that faces the discriminately high wage rate (per comment 2 above), and to
"generalize" this is to imagine that labor values are constructed by
insisting that actors with market power quit wage discriminating.  

I note that with the possible exception of scenario (D), in none of the
above scenarios is it guaranteed that the LC-minimizing technique is
unaffected by relative input commodity prices.  For example, in (B), even
non-profit-maximizing capitalists might make marginal tradeoffs with
production cost, and in (C), even with unique production advantages,
otherwise cost-minimizing firms would still respond to changes in relative
input prices.  Thus even if one could conjure up 
coherent cases in which LC- and cost-minimizing techniques differ yet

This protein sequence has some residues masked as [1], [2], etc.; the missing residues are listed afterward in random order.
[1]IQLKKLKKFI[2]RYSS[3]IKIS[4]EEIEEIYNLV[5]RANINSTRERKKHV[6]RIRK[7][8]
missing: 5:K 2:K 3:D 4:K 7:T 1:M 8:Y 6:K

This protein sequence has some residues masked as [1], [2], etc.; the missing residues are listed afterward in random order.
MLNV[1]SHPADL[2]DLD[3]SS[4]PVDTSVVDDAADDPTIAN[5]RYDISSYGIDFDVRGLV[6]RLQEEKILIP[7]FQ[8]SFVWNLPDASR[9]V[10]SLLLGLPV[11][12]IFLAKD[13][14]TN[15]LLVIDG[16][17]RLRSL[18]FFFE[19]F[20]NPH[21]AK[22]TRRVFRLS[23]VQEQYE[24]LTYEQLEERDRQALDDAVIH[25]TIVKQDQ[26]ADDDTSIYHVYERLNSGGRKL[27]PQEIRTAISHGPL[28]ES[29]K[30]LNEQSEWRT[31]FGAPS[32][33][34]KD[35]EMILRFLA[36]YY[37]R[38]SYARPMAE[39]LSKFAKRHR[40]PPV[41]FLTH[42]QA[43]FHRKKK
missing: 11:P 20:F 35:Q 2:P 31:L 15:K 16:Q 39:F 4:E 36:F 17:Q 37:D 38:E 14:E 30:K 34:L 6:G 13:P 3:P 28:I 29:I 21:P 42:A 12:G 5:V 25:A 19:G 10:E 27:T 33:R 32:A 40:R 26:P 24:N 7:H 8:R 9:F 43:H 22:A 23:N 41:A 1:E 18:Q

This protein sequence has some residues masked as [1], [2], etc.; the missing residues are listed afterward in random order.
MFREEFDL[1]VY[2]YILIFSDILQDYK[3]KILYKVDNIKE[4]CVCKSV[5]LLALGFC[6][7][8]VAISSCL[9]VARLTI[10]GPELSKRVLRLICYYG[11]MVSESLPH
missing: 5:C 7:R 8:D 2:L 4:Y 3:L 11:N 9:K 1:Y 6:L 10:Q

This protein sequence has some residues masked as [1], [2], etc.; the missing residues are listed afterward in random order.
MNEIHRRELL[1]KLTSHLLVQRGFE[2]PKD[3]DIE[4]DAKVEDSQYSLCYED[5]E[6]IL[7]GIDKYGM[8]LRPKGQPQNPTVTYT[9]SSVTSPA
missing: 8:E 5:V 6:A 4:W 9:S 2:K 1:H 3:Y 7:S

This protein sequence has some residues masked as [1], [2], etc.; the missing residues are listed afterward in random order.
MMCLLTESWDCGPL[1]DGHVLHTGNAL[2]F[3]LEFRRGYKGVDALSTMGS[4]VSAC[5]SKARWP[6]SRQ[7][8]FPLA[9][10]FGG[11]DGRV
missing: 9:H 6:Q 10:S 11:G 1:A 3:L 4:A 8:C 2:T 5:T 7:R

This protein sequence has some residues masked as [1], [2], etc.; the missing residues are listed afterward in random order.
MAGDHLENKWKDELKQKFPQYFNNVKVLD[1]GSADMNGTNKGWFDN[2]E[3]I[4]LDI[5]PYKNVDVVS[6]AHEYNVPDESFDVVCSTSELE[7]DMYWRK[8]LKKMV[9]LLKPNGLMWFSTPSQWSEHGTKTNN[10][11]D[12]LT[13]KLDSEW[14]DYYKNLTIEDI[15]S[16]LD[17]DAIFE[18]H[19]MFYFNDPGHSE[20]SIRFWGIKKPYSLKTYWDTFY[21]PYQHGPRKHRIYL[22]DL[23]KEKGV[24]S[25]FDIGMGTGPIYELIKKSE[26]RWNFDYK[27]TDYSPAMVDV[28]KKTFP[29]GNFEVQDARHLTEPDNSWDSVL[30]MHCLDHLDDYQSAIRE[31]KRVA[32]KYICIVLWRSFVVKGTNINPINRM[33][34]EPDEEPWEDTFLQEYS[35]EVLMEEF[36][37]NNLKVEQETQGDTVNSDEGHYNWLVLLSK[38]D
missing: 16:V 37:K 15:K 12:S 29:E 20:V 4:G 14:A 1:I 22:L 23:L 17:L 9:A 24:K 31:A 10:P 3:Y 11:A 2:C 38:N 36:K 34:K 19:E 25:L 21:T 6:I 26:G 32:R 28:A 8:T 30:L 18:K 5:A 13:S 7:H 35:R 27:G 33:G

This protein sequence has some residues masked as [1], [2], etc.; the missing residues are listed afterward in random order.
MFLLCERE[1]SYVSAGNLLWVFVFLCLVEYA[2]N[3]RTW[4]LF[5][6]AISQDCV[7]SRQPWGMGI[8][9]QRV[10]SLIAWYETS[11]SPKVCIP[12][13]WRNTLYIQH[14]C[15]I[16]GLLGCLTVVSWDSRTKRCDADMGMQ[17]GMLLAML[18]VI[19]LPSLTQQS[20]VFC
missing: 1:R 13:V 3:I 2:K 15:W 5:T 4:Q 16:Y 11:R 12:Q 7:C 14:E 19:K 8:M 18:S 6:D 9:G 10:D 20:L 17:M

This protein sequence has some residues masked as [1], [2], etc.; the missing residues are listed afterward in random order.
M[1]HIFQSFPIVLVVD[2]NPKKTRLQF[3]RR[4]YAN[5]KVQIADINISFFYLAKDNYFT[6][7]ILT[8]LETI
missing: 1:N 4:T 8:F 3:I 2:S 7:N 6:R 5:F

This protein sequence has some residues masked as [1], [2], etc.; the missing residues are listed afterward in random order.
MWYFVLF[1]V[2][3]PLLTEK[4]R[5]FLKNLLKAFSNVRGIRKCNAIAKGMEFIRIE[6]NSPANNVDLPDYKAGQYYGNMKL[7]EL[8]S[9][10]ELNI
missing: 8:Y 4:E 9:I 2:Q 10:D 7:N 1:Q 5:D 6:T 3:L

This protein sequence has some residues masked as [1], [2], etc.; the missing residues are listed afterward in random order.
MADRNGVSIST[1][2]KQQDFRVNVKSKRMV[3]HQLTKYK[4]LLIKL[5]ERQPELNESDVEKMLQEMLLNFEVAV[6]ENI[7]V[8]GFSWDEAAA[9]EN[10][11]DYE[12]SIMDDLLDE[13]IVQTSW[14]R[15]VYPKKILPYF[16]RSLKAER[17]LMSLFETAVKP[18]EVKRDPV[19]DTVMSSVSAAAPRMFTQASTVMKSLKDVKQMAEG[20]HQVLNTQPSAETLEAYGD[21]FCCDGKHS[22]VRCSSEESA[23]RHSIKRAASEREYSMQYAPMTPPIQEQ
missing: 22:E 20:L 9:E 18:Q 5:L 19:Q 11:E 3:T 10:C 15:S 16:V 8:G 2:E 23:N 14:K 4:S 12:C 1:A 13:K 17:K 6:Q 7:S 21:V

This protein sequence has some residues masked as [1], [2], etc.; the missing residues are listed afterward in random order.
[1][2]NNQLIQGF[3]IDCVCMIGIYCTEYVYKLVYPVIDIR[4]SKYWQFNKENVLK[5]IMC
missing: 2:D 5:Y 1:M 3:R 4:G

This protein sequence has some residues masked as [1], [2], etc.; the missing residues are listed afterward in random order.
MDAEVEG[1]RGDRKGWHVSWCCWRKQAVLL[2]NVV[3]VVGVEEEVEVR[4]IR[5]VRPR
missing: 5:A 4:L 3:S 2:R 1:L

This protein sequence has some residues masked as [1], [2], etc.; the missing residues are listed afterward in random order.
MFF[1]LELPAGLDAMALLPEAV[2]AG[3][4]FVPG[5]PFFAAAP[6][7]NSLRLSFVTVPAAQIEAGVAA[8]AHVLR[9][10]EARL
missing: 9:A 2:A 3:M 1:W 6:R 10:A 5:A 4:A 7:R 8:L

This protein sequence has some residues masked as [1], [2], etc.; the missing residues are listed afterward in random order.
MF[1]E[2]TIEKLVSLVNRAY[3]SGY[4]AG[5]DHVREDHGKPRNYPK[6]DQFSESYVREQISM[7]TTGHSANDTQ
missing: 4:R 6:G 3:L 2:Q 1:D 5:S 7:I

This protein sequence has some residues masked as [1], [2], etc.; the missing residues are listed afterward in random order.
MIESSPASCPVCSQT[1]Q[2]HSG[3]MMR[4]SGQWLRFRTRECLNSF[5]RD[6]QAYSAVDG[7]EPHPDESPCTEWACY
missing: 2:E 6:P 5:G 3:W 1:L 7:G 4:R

coexist, it would arguably still be the case that relative input prices
influence commodity values even as *you* define them.  

4)  It seems to me that this definition of labor value would be difficult
to implement empirically. That is, if it weren't the case that all firms
use the same technique (in which case, supposing that that technique were
cost-minimizing, my comments about the connection between input commodity
prices and labor values would again apply), one would have to have data on
*all* of the extant production techniques in *each* market in order to
calculate commodity values, rather than average direct and indirect labor
expenditures, which would be a very difficult empirical exercise indeed.
Do you attempt to find and incorporate such data in your empirical work
with Allin, for example?  

5)  Finally.  One way of reconciling the above with Marx's usage of the
term "labor-squandering" in the excerpt you cite is to distinguish two
notions of commodity, one (based on average production conditions) that
putatively relates to commodity prices, and one (based on generalizing the
extant LC-minimizing technique) that relates to a *normative* condition
based on minimizing total labor expenditures.  I wonder if Marx might not
have had something like that in mind.